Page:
Progressive cystic fibrosis (CF) lung disease is the main cause of mortality in CF patients. CF lung disease starts in early childhood. With current standards of care, respiratory function remains largely normal in children and more sensitive outcome measures are needed to monitor early CF lung disease. Chest CT is currently the most sensitive imaging modality to monitor pulmonary structural changes in children and adolescents with CF. To quantify structural lung disease reliably among multiple centres, standardisation of chest CT protocols is needed. SCIFI CF (Standardised Chest Imaging Framework for Interventions and Personalised Medicine in CF) was founded to characterise chest CT image quality and radiation doses among 16 participating European CF centres in 10 different countries. We aimed to optimise CT protocols in children and adolescents among several CF centres. A large variety was found in CT protocols, image quality and radiation dose usage among the centres. However, the performance of all CT scanners was found to be very similar, when taking spatial resolution and radiation dose into account. We conclude that multicentre standardisation of chest CT in children and adolescents with CF can be achieved for future clinical trials.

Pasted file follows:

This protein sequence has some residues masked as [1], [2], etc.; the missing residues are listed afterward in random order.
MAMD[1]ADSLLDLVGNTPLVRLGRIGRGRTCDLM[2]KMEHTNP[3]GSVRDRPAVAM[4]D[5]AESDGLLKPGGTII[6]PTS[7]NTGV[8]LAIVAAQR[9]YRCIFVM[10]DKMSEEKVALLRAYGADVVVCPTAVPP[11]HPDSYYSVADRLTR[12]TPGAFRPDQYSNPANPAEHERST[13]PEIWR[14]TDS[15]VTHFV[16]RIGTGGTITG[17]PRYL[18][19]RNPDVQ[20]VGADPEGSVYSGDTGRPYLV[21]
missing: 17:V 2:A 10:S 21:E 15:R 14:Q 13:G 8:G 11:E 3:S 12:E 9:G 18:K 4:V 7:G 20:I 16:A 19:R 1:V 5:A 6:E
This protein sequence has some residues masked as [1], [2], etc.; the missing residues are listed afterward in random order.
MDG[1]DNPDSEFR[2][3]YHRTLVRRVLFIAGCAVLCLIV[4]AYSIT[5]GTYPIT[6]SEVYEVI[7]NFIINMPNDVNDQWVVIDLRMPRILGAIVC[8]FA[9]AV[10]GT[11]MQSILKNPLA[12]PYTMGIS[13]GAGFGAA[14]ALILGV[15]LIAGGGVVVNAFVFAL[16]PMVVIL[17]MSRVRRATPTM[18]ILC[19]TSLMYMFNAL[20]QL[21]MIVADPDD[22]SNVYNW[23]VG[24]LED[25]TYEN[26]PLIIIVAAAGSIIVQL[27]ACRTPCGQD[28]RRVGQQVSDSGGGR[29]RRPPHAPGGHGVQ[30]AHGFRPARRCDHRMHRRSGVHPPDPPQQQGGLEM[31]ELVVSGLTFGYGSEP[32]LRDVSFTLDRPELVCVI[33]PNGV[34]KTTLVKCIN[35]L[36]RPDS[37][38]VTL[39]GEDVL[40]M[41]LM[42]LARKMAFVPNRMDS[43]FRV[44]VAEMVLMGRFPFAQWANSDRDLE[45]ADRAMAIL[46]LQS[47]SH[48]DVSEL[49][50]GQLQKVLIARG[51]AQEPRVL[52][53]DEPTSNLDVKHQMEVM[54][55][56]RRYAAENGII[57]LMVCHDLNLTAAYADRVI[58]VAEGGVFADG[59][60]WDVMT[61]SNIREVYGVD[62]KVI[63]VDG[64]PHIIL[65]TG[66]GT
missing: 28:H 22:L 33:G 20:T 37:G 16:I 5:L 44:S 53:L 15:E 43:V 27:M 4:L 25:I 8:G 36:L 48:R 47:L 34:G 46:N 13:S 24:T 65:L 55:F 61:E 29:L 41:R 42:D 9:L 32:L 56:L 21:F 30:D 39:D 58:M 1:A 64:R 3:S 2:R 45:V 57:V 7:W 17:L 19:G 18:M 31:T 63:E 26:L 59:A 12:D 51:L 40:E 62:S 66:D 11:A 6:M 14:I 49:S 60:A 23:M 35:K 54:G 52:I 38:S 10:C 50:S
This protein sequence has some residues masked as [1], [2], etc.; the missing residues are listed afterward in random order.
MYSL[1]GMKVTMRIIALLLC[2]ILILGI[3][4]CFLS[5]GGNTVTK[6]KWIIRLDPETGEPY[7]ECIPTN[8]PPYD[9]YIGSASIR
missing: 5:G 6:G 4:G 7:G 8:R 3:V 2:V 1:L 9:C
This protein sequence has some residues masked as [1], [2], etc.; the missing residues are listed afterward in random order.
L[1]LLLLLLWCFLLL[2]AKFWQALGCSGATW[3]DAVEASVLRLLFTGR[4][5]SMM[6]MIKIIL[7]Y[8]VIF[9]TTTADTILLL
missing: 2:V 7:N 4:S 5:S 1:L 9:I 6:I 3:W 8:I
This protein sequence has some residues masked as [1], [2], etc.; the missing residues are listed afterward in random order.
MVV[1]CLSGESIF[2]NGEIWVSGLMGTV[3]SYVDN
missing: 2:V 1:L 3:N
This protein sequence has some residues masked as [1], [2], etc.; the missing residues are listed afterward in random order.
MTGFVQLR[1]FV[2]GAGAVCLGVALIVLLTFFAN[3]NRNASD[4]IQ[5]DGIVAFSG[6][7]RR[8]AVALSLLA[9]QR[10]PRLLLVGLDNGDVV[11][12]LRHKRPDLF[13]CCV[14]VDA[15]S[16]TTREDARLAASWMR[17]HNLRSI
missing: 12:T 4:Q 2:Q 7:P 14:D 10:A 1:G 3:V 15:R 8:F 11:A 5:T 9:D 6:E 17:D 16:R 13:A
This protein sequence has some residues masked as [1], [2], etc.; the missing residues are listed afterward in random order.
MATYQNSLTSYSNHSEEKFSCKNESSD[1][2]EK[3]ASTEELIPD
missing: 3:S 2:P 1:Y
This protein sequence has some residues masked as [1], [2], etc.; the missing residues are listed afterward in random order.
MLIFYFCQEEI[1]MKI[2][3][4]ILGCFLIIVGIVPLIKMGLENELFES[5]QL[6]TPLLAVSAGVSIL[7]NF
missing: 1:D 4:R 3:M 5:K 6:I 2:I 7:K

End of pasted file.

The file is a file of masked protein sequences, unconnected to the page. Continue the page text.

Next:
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Journal The European Respiratory Journal
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Kuo-Kim, W, van de Corput, M.P.C, Perez-Rovira, A, de Bruijne, M, Fajac, I, Tiddens, H.A.W.M, & van Straten, M. (2016). Multicentre chest computed tomography standardisation in children and adolescents with cystic fibrosis: The way forward. The European Respiratory Journal, 47(6), 1706–1717. doi:10.1183/13993003.01601-2015